Top 10 Considerations When Deciding to Partner Up


Partner: When does 1+1=3


The amazing benefit of the startup ecosystem – especially in New York City – is that there are tons of incredible companies doing extremely innovative things, all day, every day. Many times, even more interesting concepts arise when you combine products, ideas, teams, working styles, or problem-solving processes.

That said, every proposed partnership is not always a perfect fit. With opportunity cost being one of the most important considerations for any team, you need to scrutinize every “Hey let’s do something together” request.

Sometimes it’s easy to spot what makes sense. Let’s say that I’m developing a large =-scale music listening service where, clearly, I need to establish content partnerships that will allow me to offer music to my customers and help artists increase their audience. On the other end of the spectrum, let’s say that I’m building products within a large media company. Frequently, I’d be  approached by potential partners. Some might be offering to expand my social footprint or to offer tangential features around new products currently being built in exchange for the use of my brand in marketing material. Without a clear path to understanding how they will help meet my specific marketing or product goals, this could actually distract my team or worse, hurt my business depending, on the strategies used.

In my previous roles where I was working for a large media company with significant brand recognition, I often felt like I was approached by every newly-formed company, no matter how remotely they might have been related to my business. Typically, it was a clear win for them, using of our brand for validation, but frequently, not a clear win for us.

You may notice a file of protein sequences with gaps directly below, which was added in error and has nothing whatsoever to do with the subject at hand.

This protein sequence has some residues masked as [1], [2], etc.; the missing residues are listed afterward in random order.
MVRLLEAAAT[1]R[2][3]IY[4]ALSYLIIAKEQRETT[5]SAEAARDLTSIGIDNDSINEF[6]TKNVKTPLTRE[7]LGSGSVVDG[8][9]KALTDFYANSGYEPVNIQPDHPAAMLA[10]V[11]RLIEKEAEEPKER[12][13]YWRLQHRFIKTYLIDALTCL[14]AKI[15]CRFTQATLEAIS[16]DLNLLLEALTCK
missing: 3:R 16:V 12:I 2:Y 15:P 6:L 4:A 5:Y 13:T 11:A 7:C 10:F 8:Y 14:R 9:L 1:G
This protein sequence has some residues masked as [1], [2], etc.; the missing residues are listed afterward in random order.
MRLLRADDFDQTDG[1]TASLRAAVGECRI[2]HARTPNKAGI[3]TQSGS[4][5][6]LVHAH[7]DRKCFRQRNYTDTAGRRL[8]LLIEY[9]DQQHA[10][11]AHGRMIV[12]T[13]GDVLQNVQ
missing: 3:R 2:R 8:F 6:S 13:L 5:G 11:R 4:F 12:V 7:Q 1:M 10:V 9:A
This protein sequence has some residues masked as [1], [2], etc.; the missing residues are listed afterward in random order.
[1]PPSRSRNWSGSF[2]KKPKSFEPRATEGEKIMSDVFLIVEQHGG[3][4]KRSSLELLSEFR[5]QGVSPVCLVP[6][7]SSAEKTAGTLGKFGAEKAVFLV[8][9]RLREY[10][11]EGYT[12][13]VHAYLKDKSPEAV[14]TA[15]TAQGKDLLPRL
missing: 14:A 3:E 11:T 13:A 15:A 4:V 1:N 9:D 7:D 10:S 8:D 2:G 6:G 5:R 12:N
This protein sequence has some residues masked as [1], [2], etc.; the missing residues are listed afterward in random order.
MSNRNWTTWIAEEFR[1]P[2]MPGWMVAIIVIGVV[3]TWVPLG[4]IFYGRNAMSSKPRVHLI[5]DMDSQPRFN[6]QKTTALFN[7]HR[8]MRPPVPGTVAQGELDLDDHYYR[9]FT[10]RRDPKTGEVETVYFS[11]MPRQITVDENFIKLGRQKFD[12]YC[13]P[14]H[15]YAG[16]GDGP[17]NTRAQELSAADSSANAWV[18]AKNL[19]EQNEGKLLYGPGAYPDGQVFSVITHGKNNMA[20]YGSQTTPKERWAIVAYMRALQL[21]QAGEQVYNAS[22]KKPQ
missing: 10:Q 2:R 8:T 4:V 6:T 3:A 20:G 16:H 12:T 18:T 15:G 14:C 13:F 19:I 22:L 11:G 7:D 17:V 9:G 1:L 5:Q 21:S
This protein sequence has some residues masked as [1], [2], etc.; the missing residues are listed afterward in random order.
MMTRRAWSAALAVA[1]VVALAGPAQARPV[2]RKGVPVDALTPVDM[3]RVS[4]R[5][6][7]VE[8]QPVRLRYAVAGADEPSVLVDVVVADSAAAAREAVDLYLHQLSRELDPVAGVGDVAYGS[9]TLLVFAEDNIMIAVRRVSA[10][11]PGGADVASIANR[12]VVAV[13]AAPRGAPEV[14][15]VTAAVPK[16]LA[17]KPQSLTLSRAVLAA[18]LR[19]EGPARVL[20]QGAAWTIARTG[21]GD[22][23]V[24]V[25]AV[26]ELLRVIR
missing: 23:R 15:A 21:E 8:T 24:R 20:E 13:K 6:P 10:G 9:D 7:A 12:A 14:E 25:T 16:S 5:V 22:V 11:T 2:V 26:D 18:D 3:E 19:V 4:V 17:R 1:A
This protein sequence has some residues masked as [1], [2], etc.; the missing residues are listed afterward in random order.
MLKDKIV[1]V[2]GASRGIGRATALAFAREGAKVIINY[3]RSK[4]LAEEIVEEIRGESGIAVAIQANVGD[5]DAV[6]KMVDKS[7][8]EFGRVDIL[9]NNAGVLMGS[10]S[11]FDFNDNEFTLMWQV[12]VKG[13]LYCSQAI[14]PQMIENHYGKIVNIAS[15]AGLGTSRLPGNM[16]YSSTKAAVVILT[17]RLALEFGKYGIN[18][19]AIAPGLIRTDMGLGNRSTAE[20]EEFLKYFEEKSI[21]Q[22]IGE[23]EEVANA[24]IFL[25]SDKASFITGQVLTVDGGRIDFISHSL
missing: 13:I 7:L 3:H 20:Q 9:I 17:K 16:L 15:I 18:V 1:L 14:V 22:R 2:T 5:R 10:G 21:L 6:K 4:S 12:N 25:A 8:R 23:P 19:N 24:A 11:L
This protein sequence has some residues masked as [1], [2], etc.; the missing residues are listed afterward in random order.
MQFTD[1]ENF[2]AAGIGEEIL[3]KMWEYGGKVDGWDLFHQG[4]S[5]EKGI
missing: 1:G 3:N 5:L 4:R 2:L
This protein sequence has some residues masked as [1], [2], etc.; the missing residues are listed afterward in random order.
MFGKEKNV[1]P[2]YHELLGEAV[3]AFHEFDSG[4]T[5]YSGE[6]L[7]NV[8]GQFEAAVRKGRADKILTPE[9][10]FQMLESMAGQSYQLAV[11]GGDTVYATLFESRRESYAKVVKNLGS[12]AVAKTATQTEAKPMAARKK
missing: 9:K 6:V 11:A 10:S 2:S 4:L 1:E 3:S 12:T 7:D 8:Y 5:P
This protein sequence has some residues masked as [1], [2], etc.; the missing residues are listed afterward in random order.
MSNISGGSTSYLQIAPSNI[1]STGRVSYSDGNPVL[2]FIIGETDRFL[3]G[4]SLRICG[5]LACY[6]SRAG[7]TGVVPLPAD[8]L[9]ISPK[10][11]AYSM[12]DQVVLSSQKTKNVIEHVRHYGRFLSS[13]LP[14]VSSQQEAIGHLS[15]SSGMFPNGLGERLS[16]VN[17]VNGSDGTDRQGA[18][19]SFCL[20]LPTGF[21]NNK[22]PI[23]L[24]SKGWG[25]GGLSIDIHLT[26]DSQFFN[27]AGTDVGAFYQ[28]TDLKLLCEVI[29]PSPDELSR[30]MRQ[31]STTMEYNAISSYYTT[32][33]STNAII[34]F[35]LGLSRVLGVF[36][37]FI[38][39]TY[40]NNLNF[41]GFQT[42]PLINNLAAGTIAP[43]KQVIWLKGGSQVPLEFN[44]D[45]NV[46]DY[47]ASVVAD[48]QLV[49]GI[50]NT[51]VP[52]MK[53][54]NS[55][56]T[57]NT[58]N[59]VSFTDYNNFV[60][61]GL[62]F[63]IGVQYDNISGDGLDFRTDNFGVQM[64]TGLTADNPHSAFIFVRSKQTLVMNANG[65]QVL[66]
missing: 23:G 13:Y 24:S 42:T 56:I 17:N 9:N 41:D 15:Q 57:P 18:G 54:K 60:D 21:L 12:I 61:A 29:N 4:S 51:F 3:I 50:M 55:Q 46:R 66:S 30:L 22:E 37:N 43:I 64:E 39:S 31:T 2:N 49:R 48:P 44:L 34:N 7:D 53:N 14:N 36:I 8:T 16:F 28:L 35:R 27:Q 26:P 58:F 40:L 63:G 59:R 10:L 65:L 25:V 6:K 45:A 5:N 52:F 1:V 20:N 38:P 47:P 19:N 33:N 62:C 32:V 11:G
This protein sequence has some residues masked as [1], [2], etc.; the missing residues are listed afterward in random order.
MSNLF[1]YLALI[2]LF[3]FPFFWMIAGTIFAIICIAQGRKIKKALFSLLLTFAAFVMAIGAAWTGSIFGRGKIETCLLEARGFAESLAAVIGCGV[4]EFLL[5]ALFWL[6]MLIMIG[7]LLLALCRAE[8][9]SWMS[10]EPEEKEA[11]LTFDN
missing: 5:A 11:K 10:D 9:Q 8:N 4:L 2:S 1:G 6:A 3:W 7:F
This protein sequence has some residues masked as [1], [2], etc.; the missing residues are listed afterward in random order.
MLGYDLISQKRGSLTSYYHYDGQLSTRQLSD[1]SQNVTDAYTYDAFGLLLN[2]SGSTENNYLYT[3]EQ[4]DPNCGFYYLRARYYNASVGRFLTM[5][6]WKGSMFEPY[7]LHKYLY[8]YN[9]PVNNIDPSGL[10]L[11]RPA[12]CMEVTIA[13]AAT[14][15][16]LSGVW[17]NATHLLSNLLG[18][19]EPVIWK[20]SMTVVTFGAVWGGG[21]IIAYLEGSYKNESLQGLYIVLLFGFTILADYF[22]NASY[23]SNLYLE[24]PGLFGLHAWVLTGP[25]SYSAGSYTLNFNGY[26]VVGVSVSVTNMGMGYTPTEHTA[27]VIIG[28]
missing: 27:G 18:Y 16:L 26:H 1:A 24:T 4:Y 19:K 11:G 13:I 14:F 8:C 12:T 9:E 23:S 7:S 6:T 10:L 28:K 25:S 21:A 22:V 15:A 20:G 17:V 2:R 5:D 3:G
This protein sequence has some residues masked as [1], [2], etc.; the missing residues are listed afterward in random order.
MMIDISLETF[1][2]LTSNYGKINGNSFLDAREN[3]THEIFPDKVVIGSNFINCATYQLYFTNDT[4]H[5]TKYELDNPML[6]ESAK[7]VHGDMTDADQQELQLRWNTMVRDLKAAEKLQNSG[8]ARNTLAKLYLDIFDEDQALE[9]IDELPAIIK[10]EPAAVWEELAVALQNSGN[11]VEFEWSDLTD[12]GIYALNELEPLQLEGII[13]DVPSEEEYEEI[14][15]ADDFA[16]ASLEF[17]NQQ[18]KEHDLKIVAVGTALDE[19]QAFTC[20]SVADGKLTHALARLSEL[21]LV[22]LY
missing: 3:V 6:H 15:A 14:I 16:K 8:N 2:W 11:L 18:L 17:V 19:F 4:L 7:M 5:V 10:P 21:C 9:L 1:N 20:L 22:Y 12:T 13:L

Here are ten key questions to ask yourself before embarking down a potential partnership path:

  1. Do your products and/or services actually fit together as well as the idea initially sounded over drinks? Try this litmus test: Draw out the relationship using a Venn diagram and try to explain it to someone outside of your team.
  2. So the idea seems to fit, but do you have to do custom integrations to test it out? What technology stacks do both teams work in and can they work together easily?
  3. What do your product roadmaps actually look like? Is there enough of an overlap on your long-term vision between the two companies? Does this matter?
  4. Many times this factor is forgotten, but can your teams actually work together? What are the styles of the two companies?
  5. Does the overlapping idea benefit both companies and in what ways? It’s ok if on one side the idea tests out a product concept and the other presents more of a sales opportunity. Just make sure it isn’t totally one-sided.
  6. Answer the question: Who cares and why? Is there really a market fit beside the fact that your buddy was able to convince you that this partnership sounded cool?
  7. Are you both on the same page with the internal and external messages? Have you tested these messages out?
  8. If the partnership is revenue-focused, what are you both bringing to the table? Think about both soft and the hard commitments involved.
  9. What does the PR opportunity look like? Can you make a big enough splash? If not, return to question number six: what’s the why?
  10. Map out the opportunity cost! Your roadmap and feature wants always form a longer list then you have time and resources for, so what are you sacrificing to do this partnership and is it worth it?!

Bottom line: think the proposed partnership through. Make sure you aren’t using the partnership to avoid doing the hard and focused work you need to do in order to realize the long-term vision for your product or service. Don’t distract your team from truly necessary work unless the value is there, and have some checkpoints along the way to validate that the partnership is working for both sides. And don’t be afraid to high five or hug it out and walk away.

About the author: Joe Alicata

Joe Alicata joined the Chartbeat team in 2013 after several impressive years as ESPN’s Senior Director of Product Development. At ESPN, Joe led teams that created a variety of innovative apps and video platforms that vastly expanded the scope of ESPN’s digital presence. His experiences bring a progressive, industry insider’s perspective to his responsibilities as Principal Product Owner of Chartbeat Publishing.

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